Vitamin C (Ascorbic acid) may act as an oxidant at low concentrations and as an antioxidant at high concentrations (Breininger et al., 2005). Ascorbic acid, at a concentration of 5 mM in the freezing diluent acts as an antioxidant during freezing and thawing of bovine spermatozoa (Beconi et al., 1993). Singh et al. (1996) studied effect of vitamin C addition in the diluent on the quality of deep frozen Murrah buffalo bull (Bubalus bubalis) semen. They concluded that insertion of ascorbic acid (2.5mM) in the semen diluent produced significantly higher post-thawing sperm motility (37.5 vs. 46.25%) and percentage of live spermatozoa (58.12 vs. 67.58%) compared with untreated controls.
Aurich et al., 1997 J.E. Aurich, U. Schonherr, H. Hoppe and C. Aurich, Effects of antioxidants on motility and membrane integrity of chilled-stored stallion semen, Theriogenology 48 (1997), pp. 185–192. Article | PDF (558 K) | View Record in Scopus | Cited By in Scopus (41)Aurich et al. (1997) observed a positive effect of addition of ascorbic acid on preservation of membrane integrity of cooled equine sperm. Verma and Kanwar (1998) stated that Ascorbic acid when added in the semen is known to improve the post-thaw motility and feasibility of bull and buffalo sperm.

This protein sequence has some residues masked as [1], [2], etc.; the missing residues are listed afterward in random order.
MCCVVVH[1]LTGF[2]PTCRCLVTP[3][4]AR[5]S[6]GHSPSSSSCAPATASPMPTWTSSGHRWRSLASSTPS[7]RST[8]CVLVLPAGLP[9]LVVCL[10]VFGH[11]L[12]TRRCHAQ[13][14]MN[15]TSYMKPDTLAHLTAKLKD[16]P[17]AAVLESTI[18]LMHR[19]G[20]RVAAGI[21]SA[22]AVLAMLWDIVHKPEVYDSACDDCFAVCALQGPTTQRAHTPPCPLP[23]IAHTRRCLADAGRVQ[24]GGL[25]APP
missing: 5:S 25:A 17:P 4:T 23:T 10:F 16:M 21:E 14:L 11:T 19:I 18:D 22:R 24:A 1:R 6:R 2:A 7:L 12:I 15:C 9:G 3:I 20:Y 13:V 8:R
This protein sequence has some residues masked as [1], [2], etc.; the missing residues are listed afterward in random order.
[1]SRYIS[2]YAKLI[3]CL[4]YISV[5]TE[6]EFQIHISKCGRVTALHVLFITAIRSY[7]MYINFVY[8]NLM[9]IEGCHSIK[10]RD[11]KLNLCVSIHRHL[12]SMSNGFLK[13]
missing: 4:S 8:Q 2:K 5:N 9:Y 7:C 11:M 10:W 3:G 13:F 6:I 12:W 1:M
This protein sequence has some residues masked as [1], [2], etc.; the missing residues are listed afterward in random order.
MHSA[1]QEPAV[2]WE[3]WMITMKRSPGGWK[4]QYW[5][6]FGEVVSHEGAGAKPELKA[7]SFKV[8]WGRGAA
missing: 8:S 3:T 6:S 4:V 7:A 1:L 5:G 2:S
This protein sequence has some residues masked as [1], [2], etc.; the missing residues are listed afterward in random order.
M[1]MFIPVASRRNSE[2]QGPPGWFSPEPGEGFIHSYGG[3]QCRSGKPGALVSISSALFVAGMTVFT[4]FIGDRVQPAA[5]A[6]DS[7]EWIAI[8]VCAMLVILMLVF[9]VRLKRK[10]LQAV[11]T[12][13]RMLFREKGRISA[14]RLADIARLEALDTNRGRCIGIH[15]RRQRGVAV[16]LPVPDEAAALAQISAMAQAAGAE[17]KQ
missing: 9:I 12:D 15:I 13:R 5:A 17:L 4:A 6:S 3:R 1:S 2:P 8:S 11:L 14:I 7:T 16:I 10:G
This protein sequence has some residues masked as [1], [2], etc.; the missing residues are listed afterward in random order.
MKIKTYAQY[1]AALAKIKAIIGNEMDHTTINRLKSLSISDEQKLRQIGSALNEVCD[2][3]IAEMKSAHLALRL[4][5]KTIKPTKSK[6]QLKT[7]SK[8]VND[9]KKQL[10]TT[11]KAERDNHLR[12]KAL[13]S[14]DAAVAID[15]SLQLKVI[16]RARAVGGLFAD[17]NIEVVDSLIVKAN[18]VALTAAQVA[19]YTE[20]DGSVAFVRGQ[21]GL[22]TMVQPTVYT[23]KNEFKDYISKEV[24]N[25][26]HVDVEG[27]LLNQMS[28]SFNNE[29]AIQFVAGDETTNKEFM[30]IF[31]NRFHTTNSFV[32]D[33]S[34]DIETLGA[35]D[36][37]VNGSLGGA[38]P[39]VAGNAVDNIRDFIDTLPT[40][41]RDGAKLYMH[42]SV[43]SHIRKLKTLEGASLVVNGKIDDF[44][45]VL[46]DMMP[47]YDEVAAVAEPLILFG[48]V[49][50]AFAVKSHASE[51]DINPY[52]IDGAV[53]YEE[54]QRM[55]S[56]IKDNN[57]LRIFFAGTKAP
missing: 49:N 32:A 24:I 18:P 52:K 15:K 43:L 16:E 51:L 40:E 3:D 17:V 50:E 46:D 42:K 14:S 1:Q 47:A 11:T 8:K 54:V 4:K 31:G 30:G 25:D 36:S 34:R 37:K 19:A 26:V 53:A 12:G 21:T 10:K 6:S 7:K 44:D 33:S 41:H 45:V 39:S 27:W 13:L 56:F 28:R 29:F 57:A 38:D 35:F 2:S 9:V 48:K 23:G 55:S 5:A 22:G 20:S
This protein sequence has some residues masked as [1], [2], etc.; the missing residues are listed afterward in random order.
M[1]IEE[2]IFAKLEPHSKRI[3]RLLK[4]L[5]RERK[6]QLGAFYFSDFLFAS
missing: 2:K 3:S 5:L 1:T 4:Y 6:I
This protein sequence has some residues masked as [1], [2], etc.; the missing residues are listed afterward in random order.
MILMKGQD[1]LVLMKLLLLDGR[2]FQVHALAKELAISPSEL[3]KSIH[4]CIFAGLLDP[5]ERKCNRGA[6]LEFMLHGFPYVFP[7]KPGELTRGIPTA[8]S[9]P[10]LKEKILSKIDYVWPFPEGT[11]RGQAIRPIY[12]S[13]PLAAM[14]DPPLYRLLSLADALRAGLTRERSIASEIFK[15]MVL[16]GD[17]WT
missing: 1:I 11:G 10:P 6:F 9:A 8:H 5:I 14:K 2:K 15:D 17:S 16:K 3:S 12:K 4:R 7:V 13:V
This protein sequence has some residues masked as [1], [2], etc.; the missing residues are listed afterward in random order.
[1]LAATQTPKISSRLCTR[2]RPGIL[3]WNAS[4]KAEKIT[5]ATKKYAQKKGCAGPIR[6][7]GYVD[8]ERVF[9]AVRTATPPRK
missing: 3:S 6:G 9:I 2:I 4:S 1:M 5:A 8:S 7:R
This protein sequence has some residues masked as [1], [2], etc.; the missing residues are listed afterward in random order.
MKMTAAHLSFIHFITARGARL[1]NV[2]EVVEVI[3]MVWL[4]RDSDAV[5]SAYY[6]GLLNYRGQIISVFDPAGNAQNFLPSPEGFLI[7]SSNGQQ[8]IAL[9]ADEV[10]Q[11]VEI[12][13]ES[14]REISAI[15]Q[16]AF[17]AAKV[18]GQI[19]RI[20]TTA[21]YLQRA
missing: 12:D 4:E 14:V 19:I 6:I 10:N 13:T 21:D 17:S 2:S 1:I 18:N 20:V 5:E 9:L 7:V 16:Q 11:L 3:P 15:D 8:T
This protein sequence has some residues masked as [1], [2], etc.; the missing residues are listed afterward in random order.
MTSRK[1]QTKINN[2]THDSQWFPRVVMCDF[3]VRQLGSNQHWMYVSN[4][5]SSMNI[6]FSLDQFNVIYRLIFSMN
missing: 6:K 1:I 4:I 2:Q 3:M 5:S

Salem et al. (2001) studied the protective role of ascorbic acid to enhance semen quality of rabbits treated with sublethal doses of aflatoxin B1. Treatment with ascorbic acid increased (P<0.05) live body weight (LBW), dry matter intake (DMI), relative testes weight (RTW), serum testosterone concentration, improved semen characteristics. Results showed the useful effects of ascorbic acid in decreasing the negative effects of aflatoxin B1 on production and reproduction of male rabbits.
Andrabi et al. (2008) examined the effect of non-enzymatic antioxidants (vitamins C or E) in tris-citric acid (TCA) extenders on post-thaw motility, membrane integrity, and morphology of buffalo bull spermatozoa. In their study, the inclusion of nonenzymatic antioxidants (vitamin C or E) in the cryodiluent improved the motility of buffalo spermatozoa at 0 and 6 h after thawing and incubation (37°C).